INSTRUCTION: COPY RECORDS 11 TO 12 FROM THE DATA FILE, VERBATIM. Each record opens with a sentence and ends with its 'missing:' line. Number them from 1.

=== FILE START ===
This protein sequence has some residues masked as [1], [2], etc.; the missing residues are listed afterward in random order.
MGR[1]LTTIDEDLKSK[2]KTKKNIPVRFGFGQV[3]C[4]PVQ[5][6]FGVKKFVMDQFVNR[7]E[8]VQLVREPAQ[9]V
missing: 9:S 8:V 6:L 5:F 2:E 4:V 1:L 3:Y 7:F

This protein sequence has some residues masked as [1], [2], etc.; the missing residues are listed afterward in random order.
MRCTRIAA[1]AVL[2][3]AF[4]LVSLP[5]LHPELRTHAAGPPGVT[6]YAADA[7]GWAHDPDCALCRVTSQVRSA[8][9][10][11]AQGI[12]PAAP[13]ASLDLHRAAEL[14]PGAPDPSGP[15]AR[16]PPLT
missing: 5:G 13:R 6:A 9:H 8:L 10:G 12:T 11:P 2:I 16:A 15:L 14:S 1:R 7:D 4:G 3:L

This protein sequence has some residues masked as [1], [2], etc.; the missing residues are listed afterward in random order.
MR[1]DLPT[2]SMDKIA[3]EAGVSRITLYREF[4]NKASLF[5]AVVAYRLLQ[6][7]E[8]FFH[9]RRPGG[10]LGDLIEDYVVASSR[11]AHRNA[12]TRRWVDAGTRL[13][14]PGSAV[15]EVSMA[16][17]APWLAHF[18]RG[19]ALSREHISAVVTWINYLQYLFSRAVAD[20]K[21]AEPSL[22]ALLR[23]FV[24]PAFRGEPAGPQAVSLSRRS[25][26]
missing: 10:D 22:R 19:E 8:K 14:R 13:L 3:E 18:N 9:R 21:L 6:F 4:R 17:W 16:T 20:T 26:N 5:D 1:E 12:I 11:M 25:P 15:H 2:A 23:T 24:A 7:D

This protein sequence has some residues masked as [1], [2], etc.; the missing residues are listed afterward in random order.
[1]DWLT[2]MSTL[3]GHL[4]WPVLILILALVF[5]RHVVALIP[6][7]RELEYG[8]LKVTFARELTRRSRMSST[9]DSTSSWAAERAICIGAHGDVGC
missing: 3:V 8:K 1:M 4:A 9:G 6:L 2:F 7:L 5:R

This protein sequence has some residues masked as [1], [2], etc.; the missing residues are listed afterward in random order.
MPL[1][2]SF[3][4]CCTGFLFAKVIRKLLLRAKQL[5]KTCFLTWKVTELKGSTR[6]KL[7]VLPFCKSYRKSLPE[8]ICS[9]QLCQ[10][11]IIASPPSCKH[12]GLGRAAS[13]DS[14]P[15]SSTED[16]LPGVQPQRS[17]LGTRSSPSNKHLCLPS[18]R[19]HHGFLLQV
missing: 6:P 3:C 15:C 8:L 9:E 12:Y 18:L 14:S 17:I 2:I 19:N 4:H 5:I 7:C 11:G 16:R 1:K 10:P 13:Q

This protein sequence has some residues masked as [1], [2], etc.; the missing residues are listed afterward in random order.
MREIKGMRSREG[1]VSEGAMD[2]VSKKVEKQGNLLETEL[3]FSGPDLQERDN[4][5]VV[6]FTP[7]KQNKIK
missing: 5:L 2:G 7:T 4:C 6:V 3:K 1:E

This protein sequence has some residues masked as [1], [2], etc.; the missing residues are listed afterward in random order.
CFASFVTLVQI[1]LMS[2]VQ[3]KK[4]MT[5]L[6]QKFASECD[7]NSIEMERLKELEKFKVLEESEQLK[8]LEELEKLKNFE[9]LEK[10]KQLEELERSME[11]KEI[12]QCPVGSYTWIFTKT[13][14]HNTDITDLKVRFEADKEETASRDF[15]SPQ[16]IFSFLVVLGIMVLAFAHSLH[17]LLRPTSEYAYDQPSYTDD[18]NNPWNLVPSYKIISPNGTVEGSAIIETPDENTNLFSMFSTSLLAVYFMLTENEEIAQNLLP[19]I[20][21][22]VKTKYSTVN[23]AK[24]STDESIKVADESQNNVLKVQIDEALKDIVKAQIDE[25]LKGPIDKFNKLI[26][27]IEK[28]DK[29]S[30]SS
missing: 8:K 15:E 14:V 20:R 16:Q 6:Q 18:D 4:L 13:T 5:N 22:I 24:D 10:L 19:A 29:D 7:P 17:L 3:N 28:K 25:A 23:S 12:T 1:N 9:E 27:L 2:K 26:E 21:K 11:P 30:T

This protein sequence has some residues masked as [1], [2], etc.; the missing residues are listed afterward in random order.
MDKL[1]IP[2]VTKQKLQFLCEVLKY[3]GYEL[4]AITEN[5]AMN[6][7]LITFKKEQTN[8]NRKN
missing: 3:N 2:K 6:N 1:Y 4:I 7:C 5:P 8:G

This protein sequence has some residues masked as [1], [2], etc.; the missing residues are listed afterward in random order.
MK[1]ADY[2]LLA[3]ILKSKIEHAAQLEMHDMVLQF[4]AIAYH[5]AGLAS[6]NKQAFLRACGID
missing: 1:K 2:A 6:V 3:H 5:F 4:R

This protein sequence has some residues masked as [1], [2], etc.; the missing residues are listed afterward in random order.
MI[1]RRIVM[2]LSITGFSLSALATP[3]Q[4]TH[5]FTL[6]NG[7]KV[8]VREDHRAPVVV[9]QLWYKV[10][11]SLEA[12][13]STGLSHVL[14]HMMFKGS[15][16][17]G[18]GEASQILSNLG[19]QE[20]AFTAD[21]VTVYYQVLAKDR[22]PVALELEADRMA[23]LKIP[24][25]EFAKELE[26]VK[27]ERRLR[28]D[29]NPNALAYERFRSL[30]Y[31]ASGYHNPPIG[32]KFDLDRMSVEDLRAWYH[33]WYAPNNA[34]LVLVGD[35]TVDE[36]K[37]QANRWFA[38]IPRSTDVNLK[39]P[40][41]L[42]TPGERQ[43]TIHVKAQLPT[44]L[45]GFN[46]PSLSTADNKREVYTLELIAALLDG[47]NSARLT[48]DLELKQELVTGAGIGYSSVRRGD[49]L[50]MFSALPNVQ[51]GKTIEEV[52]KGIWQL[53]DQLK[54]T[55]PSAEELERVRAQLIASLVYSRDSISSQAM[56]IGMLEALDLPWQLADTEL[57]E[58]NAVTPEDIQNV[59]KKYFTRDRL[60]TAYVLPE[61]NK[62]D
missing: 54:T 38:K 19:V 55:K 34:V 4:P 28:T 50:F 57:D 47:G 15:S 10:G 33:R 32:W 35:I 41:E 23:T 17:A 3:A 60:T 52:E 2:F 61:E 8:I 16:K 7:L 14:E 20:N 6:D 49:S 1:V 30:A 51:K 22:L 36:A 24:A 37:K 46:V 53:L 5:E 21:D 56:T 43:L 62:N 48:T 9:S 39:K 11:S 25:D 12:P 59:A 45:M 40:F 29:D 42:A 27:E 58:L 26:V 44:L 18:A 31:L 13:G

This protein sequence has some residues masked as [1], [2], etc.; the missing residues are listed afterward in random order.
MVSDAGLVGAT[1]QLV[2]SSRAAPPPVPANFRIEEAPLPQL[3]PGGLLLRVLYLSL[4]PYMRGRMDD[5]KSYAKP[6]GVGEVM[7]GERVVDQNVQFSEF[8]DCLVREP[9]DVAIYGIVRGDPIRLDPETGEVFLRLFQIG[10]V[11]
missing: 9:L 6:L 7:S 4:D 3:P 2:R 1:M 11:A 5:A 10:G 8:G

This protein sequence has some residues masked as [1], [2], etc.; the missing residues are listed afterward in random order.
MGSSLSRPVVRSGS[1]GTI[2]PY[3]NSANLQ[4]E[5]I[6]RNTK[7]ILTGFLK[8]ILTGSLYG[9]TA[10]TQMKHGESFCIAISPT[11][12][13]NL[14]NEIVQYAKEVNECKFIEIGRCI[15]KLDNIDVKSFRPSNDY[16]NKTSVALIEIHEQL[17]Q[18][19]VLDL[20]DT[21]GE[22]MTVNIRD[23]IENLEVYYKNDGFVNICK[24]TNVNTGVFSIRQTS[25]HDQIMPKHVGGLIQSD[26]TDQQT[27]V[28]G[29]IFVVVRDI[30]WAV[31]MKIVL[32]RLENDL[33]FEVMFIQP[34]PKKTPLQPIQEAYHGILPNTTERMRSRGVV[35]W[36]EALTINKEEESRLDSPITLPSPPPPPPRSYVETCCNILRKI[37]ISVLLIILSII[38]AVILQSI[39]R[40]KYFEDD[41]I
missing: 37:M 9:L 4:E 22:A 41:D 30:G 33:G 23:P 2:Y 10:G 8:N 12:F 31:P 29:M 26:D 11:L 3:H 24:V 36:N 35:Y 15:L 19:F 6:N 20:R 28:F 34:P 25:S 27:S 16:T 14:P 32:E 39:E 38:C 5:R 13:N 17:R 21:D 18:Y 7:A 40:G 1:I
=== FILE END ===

This protein sequence has some residues masked as [1], [2], etc.; the missing residues are listed afterward in random order.
MVSDAGLVGAT[1]QLV[2]SSRAAPPPVPANFRIEEAPLPQL[3]PGGLLLRVLYLSL[4]PYMRGRMDD[5]KSYAKP[6]GVGEVM[7]GERVVDQNVQFSEF[8]DCLVREP[9]DVAIYGIVRGDPIRLDPETGEVFLRLFQIG[10]V[11]
missing: 9:L 6:L 7:S 4:D 3:P 2:R 1:M 11:A 5:A 10:G 8:G

This protein sequence has some residues masked as [1], [2], etc.; the missing residues are listed afterward in random order.
MGSSLSRPVVRSGS[1]GTI[2]PY[3]NSANLQ[4]E[5]I[6]RNTK[7]ILTGFLK[8]ILTGSLYG[9]TA[10]TQMKHGESFCIAISPT[11][12][13]NL[14]NEIVQYAKEVNECKFIEIGRCI[15]KLDNIDVKSFRPSNDY[16]NKTSVALIEIHEQL[17]Q[18][19]VLDL[20]DT[21]GE[22]MTVNIRD[23]IENLEVYYKNDGFVNICK[24]TNVNTGVFSIRQTS[25]HDQIMPKHVGGLIQSD[26]TDQQT[27]V[28]G[29]IFVVVRDI[30]WAV[31]MKIVL[32]RLENDL[33]FEVMFIQP[34]PKKTPLQPIQEAYHGILPNTTERMRSRGVV[35]W[36]EALTINKEEESRLDSPITLPSPPPPPPRSYVETCCNILRKI[37]ISVLLIILSII[38]AVILQSI[39]R[40]KYFEDD[41]I
missing: 37:M 9:L 4:E 22:A 41:D 30:G 33:G 23:P 2:Y 10:G 8:N 12:F 31:P 29:M 26:D 11:L 3:H 24:V 36:N 35:Y 15:L 19:F 6:N 20:R 28:F 34:P 25:S 27:S 16:T 14:P 32:E 39:E 38:C 5:R 13:N 17:R 21:D 18:Y 7:A 40:G 1:I